Happy folks eating good eats!

This is our nephew, Levi.  He liked the farm party, and he's just cute!

By now you have probably gathered that I really dig growing my own food. I feel contentment and accomplishment going into our long winters with several cords of wood split and stacked, and a root cellar and freezer full of homemade goodies. Besides pork, we have a lot of things tucked away for the winter months. If you would've asked me 10 years ago if I'd be stock piling canned goods, I would've laughed at you while on my way to Trader Joe's. I now have more vested interest in food. I want to grow it, preserve it, and savor it all year long. Today I thought I'd share a few ways that I've preserved homegrown tomatoes that our families brought up to us by the armloads. I've been dealing in tomatoes all week, and have finally finished my last batch. Whew!

Juicing. Simply put, I juiced about 2 dozen ripe and ready tomatoes in my juicer. The juice is fresh and sweet, and will be wonderful in future bloody marys or will lend flavor to soups or stews. You can't beat the freshness and nutrition that fresh juice delivers. I packaged the juice in 1 cup increments, and froze them. This is my favorite tomato product I have on hand. If you've ever juiced before, you realize that you are stuck with a bunch of less juicy pulp of the fruit or veggie you are juicing. I used this, in my case it was tomatoes, to make creamy tomato basil soup. Score!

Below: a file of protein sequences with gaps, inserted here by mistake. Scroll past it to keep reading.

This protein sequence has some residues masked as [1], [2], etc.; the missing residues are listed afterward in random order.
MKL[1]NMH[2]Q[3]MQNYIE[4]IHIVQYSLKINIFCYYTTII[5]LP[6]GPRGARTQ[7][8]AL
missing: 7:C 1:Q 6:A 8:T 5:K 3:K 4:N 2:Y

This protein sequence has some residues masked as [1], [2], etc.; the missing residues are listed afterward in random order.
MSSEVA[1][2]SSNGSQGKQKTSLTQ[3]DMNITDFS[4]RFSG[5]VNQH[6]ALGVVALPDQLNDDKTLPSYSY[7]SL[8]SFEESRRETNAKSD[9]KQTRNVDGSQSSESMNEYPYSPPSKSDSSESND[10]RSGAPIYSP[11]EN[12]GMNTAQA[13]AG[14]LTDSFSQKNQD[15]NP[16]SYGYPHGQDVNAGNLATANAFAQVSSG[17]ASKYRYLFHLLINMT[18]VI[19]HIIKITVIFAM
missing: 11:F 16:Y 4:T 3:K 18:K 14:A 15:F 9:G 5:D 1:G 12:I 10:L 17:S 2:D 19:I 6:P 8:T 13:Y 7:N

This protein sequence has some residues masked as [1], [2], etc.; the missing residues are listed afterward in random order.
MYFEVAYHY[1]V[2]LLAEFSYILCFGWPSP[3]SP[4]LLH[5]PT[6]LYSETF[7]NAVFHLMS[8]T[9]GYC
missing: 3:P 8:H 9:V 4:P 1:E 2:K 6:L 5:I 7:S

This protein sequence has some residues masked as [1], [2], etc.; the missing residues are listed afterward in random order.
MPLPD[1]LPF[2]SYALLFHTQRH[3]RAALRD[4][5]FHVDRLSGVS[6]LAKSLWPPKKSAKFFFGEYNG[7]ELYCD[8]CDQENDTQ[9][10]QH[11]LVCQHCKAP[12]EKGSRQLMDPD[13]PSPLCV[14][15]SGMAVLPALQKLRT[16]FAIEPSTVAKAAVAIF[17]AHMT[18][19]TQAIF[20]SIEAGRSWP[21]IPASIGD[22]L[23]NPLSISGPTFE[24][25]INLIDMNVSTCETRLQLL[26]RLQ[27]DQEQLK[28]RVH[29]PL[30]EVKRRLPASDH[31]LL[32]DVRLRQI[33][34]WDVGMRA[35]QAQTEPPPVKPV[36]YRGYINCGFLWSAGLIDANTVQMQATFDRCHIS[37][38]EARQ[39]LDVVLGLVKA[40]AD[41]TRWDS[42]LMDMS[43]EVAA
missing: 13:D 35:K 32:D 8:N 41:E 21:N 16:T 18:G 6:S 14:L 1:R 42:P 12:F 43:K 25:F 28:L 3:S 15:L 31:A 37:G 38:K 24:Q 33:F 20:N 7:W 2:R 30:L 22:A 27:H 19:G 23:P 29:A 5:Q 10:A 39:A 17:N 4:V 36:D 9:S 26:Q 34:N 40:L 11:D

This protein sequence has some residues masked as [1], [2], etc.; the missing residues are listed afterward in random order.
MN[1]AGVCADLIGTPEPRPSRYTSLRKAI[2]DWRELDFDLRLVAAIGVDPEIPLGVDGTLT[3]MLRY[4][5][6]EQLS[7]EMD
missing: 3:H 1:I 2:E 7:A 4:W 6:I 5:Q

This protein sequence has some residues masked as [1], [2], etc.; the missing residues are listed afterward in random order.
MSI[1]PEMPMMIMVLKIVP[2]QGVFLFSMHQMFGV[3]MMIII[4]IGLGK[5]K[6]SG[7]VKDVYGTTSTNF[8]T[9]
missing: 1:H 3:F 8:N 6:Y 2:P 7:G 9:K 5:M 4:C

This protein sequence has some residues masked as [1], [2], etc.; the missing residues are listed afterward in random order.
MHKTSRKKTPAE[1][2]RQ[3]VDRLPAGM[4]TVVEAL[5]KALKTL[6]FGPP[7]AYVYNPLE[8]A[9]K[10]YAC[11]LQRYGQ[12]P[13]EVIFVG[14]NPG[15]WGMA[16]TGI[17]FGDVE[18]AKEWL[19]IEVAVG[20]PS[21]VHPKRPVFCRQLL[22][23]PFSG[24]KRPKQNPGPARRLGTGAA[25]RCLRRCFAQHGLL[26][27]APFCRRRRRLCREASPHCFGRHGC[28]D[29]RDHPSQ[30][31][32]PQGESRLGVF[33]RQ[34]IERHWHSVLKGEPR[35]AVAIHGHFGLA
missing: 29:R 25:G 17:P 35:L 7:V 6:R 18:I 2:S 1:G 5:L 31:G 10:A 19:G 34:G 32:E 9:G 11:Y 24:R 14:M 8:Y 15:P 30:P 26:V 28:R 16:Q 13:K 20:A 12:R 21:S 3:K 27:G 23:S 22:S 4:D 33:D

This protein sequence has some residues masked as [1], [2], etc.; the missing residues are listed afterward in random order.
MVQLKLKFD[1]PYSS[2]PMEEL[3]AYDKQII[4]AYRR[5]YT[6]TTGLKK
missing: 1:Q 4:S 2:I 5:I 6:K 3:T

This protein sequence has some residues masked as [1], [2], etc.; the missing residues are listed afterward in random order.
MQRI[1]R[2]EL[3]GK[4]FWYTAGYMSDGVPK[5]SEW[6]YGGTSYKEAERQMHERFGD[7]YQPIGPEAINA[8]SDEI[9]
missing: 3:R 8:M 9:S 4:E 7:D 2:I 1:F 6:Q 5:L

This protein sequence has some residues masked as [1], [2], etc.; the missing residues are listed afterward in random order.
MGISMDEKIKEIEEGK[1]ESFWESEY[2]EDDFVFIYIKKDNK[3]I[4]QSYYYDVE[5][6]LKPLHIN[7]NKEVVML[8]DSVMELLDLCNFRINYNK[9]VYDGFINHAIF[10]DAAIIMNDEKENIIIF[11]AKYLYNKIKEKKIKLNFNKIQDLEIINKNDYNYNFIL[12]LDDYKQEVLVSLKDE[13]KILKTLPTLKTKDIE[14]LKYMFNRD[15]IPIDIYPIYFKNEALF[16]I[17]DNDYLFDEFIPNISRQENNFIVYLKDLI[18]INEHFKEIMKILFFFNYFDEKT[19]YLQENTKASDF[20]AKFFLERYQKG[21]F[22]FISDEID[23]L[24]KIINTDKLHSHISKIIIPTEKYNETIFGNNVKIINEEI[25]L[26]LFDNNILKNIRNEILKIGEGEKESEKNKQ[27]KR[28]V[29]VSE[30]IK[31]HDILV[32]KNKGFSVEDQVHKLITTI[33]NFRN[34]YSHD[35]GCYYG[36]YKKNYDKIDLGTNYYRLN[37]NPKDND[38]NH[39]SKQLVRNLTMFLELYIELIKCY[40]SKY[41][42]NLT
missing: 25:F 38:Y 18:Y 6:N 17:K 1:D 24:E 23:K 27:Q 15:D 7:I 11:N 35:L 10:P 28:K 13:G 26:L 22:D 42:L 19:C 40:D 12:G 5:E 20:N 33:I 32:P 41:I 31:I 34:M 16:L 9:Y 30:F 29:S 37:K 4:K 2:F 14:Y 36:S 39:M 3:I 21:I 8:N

Next, I started roasting tomatoes. Roasting the tomatoes brings out their sweetness as well, and leaves you with a slightly concentrated, cooked down, chunky tomato sauce. I roasted my tomatoes in bacon fat and rosemary. You could go with olive oil and whatever herbs you have on hand. I like the smokiness that the bacon fat lends to the roasted tomatoes. I'll use these tomatoes to toss with pastas, or maybe as a base for soup.  Are you nervous about my obsession with preserving the harvest yet? I am! But when I think about the quality of a tomato that I will have a tough time buying in the middle of winter in northern Minnesota, it all makes sense. The recipe; 5 pounds of ripe tomatoes, chunked and divided between two large roasting pans. Dollop with bacon fat- about 2 Tablespoons per pan. Throw in a sprig of rosemary per pan, and roast at 425 degrees until the tomatoes turn golden and the liquid in the pans start to cook down, about 20 minutes. Allow to cool completely and store in an airtight container in the freezer. This works well with cherry tomatoes too! Belly up!!

tomatoes before roasting

tomatoes after roasting

and they lived happily ever after....with pigs and tomatoes.....